Hebrew University archeologists on May 8 announced the find of the first century B.C.E. monarch's grave, sarcophagus and mausoleum at the Herodium ruins in the Judean Desert after more than three decades of digging.
"This is the only site that carries his name, and the site where he chose to be buried and to memorialize himself -- all of this with the integration of a huge, unique palace at the fringe of the desert," said professor Ehud Netzer, team leader. "Therefore, the unearthing of his tomb marks the climax of research at this site."
No human remains were among the relics, possibly due to grave robbers or what the university described as "nationalist vandalism" in ancient Judea. It said the sarcophagus and mausoleum had suffered extensive damage, apparently by Jewish zealots who waged a revolt against Roman occupiers in 66-72 C.E.
"The rebels were known for their hatred of Herod and all that he stood for as a 'puppet ruler' for the Romans," the university said in a statement.
Herod, a convert to Judaism whom the Romans appointed king of Judea, was considered a great builder and administrator who dramatically expanded and renovated the Second Temple, refurbished the fortress at Masada, rebuilt water supplies for Jerusalem and built the cities of Caesarea and Herodium. He also is remembered as a ruthless ruler who did not hesitate to eliminate potential rivals, including one of his many wives and two of his children.
Herod's outsized ego has an especially grim resonance for Christians: The New Testament records that upon hearing that a new messiah, or "King of the Jews," would be born in Bethlehem, Herod ordered the slaughter of the town's male children. Jesus survived, according to the Christian narrative, because his parents escaped to Egypt.
Herodium, which included a huge palace at the edge of the desert near Bethlehem, is where the king chose to be buried and memorialized.
Netzer, considered a world expert on Herodian architecture, began his search for Herod's tomb more than three decades ago. After digging in various spots on Mount Herodium, Netzer said the team knew it was close to the tomb when they found the first pieces of a "monumental" sarcophagus made of hard limestone during excavations on the northeastern slope.
"There is only one or two of its kind found so far" in the country, Netzer said. "It's not that every rich Jew or citizen of this time could afford it. It's really a royal one."
Netzer's team of archeologists, Ya'akov Kalman, Roi Porath and local Bedouins, also unearthed part of a platform of dressed limestone -- about 30-by-30 feet -- that belonged to the mausoleum. Other "high-quality" artifacts found at the site included decorated urns similar to those found on burial monuments of the Nabatean culture.
No inscriptions have been found, but the team says circumstantial evidence -- an account of Herod's funeral at the site by the historian Josephus Flavius, the lucrative artifacts and remnants found and historical records indicating Herod's decision to be buried there -- points to this being the king's burial site.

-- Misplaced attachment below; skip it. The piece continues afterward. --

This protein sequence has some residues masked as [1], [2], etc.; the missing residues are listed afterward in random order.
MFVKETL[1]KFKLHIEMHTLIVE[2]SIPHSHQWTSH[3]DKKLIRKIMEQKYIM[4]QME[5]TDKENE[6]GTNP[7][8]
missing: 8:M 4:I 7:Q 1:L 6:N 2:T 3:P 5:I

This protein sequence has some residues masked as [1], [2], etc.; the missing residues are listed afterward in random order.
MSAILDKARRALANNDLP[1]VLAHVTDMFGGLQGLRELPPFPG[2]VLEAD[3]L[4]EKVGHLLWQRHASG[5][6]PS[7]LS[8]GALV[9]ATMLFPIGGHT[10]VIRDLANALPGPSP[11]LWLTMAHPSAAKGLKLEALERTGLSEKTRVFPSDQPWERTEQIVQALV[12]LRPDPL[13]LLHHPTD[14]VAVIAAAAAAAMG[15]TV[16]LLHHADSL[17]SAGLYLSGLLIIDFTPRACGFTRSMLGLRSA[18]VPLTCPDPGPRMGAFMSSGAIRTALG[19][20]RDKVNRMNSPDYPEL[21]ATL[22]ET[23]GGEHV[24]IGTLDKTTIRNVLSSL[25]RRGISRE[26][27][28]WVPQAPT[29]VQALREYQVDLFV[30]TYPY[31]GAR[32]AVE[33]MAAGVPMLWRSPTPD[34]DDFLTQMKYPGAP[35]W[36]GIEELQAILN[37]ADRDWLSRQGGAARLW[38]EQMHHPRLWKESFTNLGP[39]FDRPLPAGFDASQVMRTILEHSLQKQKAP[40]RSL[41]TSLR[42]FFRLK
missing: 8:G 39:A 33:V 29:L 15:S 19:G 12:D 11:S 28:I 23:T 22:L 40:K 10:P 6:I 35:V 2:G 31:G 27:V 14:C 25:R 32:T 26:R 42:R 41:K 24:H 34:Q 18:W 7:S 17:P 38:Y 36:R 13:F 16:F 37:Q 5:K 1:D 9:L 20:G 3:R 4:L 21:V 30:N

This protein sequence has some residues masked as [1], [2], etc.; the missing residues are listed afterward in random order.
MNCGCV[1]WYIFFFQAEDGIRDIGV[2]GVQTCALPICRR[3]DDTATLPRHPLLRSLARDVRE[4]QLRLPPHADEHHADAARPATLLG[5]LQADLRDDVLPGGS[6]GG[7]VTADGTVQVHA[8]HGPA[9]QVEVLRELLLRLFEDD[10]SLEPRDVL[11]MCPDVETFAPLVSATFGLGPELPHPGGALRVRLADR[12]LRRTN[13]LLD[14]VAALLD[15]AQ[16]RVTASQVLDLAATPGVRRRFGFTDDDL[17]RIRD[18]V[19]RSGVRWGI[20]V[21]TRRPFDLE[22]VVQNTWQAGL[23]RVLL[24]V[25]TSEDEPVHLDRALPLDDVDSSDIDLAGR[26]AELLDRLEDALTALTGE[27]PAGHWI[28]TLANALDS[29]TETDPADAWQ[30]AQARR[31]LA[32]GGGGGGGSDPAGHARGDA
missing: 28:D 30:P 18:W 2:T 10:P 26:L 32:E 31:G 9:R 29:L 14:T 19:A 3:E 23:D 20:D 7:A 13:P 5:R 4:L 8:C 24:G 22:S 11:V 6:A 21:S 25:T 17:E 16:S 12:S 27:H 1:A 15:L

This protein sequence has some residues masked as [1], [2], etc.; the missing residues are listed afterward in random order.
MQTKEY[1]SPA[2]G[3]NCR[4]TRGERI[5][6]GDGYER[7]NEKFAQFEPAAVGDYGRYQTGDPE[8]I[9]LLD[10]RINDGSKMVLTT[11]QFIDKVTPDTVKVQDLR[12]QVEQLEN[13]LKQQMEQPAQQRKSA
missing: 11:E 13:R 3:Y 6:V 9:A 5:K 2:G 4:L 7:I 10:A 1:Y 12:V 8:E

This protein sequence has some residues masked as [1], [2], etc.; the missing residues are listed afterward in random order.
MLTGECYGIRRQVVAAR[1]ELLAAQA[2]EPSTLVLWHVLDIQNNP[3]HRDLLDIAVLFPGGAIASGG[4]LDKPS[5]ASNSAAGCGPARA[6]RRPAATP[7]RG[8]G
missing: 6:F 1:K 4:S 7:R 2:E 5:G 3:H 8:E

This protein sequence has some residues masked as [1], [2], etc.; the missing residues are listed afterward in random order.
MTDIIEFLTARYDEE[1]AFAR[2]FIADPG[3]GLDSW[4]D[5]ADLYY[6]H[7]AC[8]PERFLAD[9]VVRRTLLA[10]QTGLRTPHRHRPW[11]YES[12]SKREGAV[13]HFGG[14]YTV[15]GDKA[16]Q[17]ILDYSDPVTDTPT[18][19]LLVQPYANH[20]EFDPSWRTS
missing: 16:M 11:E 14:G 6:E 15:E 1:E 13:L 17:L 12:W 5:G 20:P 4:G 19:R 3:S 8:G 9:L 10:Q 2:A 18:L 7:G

According to the archeologists, Herodium included a prefabricated "tomb estate" for the king, with a mikvah for ritual purification of the corpse. There also was a "monumental" flight of stairs -- 20 feet wide -- up which the bier was carried.
Josephus' book, "The Jewish Wars," describes the funeral at Herodium in detail. Herod's son, Archelaus, Josephus wrote, "brought forth all the royal ornaments to accompany the procession in honor of the deceased. The bier was of solid gold, studded with precious stones and had a covering of purple, embroidered with various colors; on this lay the body enveloped in purple robe, a diadem encircling the head and surmounted by a crown of gold, the scepter beside his right hand."
The find is one of the most important discoveries from the Second Temple period, said Oren Gutfeld, professor of classical archeology at the Hebrew University Institute of Archeology.
"Someone so famous, like Herod the Great, Herod the Builder, a dominant person in the history of Israel and who we know about so much from literary sources -- from Josephus Flavius -- and archaeological finds all over Israel and outside, it's a diamond in the crown," said Gutfeld, who had worked with Netzer at Herodium for three years and has seen the tomb remnants.
Stephen Pfann, president of the University of the Holy Land and a specialist in inscription studies and Second Temple historiography, said Netzer should be congratulated for finding sarcophagus fragments, which indicate "a tomb of someone on the ground who was very rich, affluent, perhaps of great honor."
But "we don't know whether Archelaus or one of the other sons was buried there with him," Pfann said. "We don't know whether the fragments of the sarcophagus might be of someone else. All we know from history is that he is the only one mentioned as being buried there."
Ze'ev Weiss, also an archeology professor at the Institute of Archeology, said it seems logical that the tomb belonged to Herod, based on the discovery of the podium and pieces of the sarcophagus, combined with accounts of the funeral taking place at Herodium.
However, the archeological team and other experts say much excavation work still remains to be done at the site.
"In my mind, as an archeologist, there is nothing 100 percent," said Weiss, who worked with Netzer in the 1980s in the Herodium area. "We have to work; we have to prove it, but still, when we take all the details, I would say there is a high percentage that this is Herod's tomb."